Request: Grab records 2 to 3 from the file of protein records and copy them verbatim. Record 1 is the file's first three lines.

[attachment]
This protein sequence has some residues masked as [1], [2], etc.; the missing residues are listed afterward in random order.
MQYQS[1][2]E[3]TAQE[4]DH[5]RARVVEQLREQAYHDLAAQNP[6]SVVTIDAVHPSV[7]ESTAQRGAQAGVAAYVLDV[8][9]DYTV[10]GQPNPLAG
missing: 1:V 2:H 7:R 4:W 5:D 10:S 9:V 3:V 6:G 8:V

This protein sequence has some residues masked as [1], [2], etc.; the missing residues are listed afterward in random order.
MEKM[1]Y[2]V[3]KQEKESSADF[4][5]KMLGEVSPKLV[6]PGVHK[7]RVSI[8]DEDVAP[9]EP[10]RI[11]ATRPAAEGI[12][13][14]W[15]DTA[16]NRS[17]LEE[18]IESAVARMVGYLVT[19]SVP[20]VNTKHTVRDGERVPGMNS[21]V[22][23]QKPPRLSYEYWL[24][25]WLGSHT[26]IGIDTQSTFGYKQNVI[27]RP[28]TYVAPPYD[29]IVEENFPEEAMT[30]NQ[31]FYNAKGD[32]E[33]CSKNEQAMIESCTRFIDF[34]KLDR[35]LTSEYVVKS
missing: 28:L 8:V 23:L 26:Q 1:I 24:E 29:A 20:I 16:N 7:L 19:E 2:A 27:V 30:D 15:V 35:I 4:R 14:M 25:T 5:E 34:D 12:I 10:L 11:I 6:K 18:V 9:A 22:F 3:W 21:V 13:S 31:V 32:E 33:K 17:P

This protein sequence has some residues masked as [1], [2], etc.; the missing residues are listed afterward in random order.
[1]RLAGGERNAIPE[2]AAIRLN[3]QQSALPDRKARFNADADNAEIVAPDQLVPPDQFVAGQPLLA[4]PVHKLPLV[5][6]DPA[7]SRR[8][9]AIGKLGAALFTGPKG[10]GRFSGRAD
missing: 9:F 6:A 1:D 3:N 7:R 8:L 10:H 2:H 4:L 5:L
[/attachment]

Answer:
This protein sequence has some residues masked as [1], [2], etc.; the missing residues are listed afterward in random order.
MEKM[1]Y[2]V[3]KQEKESSADF[4][5]KMLGEVSPKLV[6]PGVHK[7]RVSI[8]DEDVAP[9]EP[10]RI[11]ATRPAAEGI[12][13][14]W[15]DTA[16]NRS[17]LEE[18]IESAVARMVGYLVT[19]SVP[20]VNTKHTVRDGERVPGMNS[21]V[22][23]QKPPRLSYEYWL[24][25]WLGSHT[26]IGIDTQSTFGYKQNVI[27]RP[28]TYVAPPYD[29]IVEENFPEEAMT[30]NQ[31]FYNAKGD[32]E[33]CSKNEQAMIESCTRFIDF[34]KLDR[35]LTSEYVVKS
missing: 28:L 8:V 23:L 26:Q 1:I 24:E 29:A 20:I 16:N 7:L 19:E 2:A 27:V 30:D 15:V 35:I 4:R 14:M 25:T 5:E 34:D 12:I 10:L 11:I 6:K 18:V 9:A 22:F 3:W 21:V 13:S 31:V 32:E 33:K 17:P

This protein sequence has some residues masked as [1], [2], etc.; the missing residues are listed afterward in random order.
[1]RLAGGERNAIPE[2]AAIRLN[3]QQSALPDRKARFNADADNAEIVAPDQLVPPDQFVAGQPLLA[4]PVHKLPLV[5][6]DPA[7]SRR[8][9]AIGKLGAALFTGPKG[10]GRFSGRAD
missing: 9:F 6:A 1:D 3:N 7:R 8:L 10:H 2:H 4:L 5:L